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Impact of Advanced Fuel Cycles on Geological Disposal

Published online by Cambridge University Press:  15 February 2011

Jan Marivoet
Affiliation:
Belgian Nuclear Research Centre SCK•CEN, Institute Environment, Health and Safety, B-2400 Mol, Belgium
Eef Weetjens
Affiliation:
Belgian Nuclear Research Centre SCK•CEN, Institute Environment, Health and Safety, B-2400 Mol, Belgium
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Abstract

In recent years the increasing oil prices and the need for carbon-free energy to limit global warming have resulted in a revival of interests in nuclear energy. Advanced nuclear fuel cycles are being studied worldwide. They aim at making more efficient use of the available resources, reducing the risk of proliferation of nuclear weapons, and facilitating the management of the resulting radioactive waste. Recently, the Red-Impact project has investigated the impact of a number of representative advanced fuel cycles on radioactive waste management, and more specific on geological disposal. The thermal output of the high-level waste arising from advanced fuel cycles in which all the actinides are recycled is reduced with a factor 3 for a 50 years cooling time and with a factor 5 for a 100 years cooling time in comparison with the spent fuel arising from the once-through fuel cycle. This reduction of the thermal output allows for a significant reduction of the length of the disposal galleries and of the size of the repository. Separation of Cs and Sr drastically reduces further the thermal output of the high-level waste, but it requires a long-term management of those heat generating separated waste streams, which contain the very long-lived 135Cs. Recycling all the actinides strongly reduces the radiotoxicity in the waste, resulting in significantly lower doses to an intruder in the case of a human intrusion into the repository. However, the reduction of radiotoxicity has little impact on the main safety indicator of a geological repository, i.e. the effective dose in the case of the expected evolution scenario; for disposal in clay formations, this dose is essentially due to mobile fission and activation products. The deployment of advanced fuel cycles will necessitate the development of low activation materials for the new nuclear facilities and fuels and of specific waste matrices to condition the high-level and medium-level waste streams that will arise from the advanced reprocessing plants.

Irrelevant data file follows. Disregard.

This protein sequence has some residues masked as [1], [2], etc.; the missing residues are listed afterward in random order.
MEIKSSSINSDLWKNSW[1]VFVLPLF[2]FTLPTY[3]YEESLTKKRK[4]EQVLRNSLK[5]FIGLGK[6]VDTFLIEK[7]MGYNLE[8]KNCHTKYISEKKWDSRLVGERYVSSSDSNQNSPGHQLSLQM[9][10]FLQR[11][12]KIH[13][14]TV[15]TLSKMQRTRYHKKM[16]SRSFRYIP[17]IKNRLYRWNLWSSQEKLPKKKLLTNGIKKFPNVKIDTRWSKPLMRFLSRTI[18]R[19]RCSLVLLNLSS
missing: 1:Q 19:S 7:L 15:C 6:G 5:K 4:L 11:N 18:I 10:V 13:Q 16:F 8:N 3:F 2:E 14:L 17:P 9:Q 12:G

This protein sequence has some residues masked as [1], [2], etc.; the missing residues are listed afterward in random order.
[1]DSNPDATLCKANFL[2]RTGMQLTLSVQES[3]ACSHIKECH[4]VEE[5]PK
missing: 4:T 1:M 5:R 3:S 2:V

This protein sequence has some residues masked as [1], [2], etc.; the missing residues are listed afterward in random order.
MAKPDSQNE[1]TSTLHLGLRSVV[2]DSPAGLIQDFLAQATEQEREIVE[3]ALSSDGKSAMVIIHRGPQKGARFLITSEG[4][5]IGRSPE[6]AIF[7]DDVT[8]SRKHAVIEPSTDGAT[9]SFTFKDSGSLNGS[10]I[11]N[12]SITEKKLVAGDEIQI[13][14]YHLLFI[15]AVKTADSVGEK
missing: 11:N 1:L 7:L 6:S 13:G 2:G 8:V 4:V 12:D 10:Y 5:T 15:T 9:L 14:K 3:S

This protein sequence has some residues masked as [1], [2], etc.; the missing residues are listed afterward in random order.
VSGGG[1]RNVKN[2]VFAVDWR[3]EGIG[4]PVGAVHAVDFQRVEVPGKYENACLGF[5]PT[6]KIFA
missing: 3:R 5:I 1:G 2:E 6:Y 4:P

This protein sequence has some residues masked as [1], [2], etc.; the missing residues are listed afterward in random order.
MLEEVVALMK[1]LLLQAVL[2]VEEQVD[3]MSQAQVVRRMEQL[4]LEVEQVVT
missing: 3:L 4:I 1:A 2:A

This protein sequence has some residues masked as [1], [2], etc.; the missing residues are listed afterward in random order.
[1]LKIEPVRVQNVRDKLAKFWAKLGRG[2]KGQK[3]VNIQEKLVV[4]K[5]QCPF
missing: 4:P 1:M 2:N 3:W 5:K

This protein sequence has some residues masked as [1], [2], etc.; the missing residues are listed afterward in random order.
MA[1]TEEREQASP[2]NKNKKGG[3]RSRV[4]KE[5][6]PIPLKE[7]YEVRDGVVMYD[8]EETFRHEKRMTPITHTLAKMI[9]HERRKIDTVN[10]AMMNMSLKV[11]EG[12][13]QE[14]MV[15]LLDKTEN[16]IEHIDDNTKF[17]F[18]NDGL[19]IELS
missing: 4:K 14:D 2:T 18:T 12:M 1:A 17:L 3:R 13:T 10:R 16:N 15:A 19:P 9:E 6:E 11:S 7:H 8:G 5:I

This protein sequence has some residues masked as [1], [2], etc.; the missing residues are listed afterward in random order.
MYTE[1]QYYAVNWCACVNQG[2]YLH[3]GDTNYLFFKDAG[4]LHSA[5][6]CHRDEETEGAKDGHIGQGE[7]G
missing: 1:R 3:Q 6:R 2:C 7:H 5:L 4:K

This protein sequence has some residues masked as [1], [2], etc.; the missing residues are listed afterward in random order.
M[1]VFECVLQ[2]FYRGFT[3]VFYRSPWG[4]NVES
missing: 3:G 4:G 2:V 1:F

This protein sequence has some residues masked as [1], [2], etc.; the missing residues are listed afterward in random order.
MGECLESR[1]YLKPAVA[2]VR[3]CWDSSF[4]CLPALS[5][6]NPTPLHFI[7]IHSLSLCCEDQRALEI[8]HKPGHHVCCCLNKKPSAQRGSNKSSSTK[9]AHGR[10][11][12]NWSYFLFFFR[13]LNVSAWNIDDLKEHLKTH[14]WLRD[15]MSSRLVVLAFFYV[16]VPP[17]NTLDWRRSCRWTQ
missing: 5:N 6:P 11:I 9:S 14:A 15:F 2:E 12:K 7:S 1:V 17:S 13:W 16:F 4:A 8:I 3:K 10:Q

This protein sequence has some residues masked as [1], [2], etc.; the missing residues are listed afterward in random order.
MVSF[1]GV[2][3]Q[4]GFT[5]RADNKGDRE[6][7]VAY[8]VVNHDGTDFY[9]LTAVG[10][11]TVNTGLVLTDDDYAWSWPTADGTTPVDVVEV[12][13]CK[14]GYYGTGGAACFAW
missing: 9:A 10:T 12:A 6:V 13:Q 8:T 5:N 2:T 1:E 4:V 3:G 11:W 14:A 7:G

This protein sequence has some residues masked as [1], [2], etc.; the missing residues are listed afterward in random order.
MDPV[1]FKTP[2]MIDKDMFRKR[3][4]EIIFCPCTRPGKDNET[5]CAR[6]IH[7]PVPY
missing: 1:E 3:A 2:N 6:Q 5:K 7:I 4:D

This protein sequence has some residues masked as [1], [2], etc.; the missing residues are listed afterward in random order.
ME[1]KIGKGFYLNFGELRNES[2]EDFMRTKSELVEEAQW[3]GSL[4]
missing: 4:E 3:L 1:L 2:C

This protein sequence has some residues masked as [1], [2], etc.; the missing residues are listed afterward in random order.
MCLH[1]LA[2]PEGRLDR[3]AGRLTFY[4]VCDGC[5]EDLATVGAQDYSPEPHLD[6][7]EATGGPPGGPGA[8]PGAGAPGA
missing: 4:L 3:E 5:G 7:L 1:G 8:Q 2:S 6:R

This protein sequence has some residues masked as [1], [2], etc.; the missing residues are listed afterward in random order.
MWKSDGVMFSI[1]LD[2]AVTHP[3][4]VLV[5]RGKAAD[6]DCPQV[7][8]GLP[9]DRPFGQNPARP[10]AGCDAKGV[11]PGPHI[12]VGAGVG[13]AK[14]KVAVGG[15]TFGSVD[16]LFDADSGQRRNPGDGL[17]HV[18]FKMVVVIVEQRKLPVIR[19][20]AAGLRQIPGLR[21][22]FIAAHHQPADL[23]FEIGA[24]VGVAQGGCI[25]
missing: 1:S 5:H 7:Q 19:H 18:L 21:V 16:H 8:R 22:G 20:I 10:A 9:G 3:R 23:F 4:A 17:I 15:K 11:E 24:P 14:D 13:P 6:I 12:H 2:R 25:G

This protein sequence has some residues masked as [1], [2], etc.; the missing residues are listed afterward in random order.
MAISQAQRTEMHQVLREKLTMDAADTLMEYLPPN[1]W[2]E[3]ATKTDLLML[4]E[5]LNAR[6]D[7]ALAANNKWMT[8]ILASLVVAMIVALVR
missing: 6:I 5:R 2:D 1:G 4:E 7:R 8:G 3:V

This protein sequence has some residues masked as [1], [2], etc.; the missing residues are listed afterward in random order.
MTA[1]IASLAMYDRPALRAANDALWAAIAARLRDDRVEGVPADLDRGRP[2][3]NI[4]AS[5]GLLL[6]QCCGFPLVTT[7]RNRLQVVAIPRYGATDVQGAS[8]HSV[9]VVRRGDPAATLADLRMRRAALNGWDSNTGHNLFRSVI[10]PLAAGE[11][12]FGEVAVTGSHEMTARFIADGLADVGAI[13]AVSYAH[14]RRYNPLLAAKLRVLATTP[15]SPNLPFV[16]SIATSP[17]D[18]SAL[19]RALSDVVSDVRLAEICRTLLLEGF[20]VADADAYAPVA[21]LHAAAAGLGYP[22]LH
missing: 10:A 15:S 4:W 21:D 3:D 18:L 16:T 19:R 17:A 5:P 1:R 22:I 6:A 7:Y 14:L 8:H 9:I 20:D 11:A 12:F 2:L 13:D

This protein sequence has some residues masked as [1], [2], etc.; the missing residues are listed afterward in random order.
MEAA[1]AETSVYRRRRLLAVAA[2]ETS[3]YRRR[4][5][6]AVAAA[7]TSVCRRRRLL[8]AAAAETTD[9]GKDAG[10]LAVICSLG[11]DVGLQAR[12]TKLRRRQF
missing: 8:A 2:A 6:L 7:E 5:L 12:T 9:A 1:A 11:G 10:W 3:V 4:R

Type
Research Article
Copyright
Copyright © Materials Research Society 2009

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